Resolving shallow clades of threatened corals using integrated taxonomy and phylogenomics

Research Projects | Updated 2 years ago

Image of Acropora pulchra
Acropora pulchra
Zoe Richards/WA Museum

Scleractinian corals are a diverse group of threatened species that are plagued with taxonomic uncertainty. A recent pulse of molecular studies has transformed scleractinian systematics. As a result, our understanding of coral diversity in Australia is outdated and in urgent need of revision. Shallow clades of the coral phylogeny remain unresolved and this presents a major challenge for resource management, research and conservation. This project will utilize significant new coral collections from the Pilbara and Kimberley regions of WA to address this problem for threatened coral species using phylogenetic and innovative phylogenomic techniques that are grounded with conventional taxonomy. The project will a) provide much-needed new data about threatened species in Australia to benefit national and regional threatened species management, b) clarify phylogenetic relationships between closely related acroporid and poritid corals in Western Australia using a comprehensive multi-locus next generation sequencing approach grounded by comprehensive morphological data, c) fill important knowledge gaps about the monophyly of currently recognized species to benefit future population genetic research, and d) provide a long-overdue revision of the hermatypic coral diversity of Western Australia based on substantial new collections from the Pilbara and Kimberley and using the new coral classification system. New data will also be added to the Australian Faunal Directory, the Atlas of Living Australia and IUCN for incorporation into pending updates of the red list database.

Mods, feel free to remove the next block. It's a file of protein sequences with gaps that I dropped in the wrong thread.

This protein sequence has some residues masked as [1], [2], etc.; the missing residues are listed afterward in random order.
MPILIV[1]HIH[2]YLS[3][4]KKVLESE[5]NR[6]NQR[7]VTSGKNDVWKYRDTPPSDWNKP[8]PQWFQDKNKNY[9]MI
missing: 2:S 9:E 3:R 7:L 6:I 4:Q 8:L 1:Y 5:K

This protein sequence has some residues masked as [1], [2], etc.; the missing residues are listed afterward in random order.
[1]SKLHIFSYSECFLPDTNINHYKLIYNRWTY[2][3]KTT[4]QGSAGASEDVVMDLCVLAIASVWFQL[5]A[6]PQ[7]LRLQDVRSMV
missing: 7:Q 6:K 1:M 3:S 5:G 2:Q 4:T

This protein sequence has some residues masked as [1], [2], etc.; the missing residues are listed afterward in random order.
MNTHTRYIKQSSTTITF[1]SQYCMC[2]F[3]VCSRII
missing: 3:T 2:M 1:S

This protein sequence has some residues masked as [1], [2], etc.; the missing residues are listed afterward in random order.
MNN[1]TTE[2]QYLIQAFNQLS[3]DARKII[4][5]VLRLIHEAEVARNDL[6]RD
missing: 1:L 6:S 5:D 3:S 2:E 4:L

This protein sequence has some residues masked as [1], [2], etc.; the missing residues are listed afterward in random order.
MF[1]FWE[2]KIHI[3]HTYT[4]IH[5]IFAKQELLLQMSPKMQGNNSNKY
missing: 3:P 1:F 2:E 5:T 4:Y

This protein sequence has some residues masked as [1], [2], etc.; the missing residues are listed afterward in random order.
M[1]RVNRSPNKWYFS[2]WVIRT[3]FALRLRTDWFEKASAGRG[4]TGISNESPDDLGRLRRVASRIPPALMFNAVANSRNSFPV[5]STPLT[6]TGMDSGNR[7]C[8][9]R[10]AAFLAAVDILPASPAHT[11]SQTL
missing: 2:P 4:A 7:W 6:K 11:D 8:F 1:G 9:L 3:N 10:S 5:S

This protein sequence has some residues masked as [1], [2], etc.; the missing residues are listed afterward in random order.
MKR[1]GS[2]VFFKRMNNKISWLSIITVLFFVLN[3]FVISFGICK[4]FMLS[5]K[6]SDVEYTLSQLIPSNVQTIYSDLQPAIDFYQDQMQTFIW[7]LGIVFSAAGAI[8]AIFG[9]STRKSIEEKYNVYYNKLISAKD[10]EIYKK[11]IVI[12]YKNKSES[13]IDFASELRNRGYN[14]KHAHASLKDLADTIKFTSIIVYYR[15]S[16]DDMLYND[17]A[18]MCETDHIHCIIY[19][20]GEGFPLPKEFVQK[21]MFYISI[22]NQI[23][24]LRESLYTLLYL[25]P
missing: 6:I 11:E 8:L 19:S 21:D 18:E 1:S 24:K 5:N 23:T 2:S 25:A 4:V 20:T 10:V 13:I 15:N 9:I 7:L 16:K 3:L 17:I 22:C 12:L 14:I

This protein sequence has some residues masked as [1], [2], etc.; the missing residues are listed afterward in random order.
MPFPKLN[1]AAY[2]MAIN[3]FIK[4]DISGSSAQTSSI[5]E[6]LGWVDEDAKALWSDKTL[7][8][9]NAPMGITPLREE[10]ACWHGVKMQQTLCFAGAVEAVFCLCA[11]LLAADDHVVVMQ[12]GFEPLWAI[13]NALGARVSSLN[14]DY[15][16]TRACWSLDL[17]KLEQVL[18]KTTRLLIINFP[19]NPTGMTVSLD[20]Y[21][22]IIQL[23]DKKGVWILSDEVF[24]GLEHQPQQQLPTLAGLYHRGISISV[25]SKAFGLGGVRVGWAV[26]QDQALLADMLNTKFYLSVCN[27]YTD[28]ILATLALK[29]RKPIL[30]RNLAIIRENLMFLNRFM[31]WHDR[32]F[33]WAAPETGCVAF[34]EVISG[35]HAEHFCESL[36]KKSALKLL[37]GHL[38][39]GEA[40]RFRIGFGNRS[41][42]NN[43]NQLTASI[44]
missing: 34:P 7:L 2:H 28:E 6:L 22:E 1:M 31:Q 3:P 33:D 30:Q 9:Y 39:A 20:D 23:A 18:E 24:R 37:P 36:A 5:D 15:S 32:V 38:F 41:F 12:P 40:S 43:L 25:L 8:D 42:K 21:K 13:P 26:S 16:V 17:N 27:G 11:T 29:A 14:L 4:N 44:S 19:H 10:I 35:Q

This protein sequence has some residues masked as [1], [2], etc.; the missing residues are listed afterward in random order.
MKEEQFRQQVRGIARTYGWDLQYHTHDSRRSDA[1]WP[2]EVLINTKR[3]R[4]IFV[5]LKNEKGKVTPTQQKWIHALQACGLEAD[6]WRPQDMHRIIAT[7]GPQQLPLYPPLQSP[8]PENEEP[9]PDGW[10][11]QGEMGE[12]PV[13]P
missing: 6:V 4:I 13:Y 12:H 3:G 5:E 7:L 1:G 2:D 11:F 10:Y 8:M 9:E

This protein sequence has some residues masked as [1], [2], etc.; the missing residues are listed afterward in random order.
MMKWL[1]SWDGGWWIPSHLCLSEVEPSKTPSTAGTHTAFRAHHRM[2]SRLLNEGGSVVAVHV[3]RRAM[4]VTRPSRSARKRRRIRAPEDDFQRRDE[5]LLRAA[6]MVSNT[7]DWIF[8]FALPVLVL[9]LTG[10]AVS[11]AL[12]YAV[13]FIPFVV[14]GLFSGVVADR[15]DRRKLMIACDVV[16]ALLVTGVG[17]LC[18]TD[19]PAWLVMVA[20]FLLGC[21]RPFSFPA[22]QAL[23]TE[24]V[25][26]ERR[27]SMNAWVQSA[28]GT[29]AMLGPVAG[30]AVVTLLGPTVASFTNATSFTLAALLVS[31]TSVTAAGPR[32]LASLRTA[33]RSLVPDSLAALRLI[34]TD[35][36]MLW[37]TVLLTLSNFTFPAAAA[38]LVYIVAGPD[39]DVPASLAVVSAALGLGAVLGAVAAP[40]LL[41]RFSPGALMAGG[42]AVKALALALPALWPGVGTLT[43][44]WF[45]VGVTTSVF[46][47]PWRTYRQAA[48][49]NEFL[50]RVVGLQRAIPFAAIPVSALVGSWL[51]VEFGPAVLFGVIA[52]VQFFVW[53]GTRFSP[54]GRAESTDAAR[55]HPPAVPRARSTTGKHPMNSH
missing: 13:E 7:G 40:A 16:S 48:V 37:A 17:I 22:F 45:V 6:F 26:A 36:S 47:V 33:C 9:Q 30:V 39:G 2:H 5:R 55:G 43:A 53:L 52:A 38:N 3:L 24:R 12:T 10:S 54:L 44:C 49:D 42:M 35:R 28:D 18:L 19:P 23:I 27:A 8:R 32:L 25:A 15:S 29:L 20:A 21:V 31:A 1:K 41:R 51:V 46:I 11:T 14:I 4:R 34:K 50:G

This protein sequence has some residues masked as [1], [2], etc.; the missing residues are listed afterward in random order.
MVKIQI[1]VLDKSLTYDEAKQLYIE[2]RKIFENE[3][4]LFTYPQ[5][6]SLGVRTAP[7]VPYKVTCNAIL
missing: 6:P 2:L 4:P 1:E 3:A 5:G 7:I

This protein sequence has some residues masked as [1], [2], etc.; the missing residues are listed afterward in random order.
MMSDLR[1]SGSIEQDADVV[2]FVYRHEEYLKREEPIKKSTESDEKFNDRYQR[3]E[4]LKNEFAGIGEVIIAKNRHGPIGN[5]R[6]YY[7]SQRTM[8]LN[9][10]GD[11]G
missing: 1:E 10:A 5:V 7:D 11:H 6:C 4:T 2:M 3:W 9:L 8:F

About the project

This project is led by Dr Zoe Richards (Curtin University & Western Australian Museum) in collaboration with Dr Jane Fromont and Dr Nerida Wilson (Western Australian Museum) and Dr Carden Wallace (Queensland Museum).

This project has received funding from the Australian Biological Resources Study.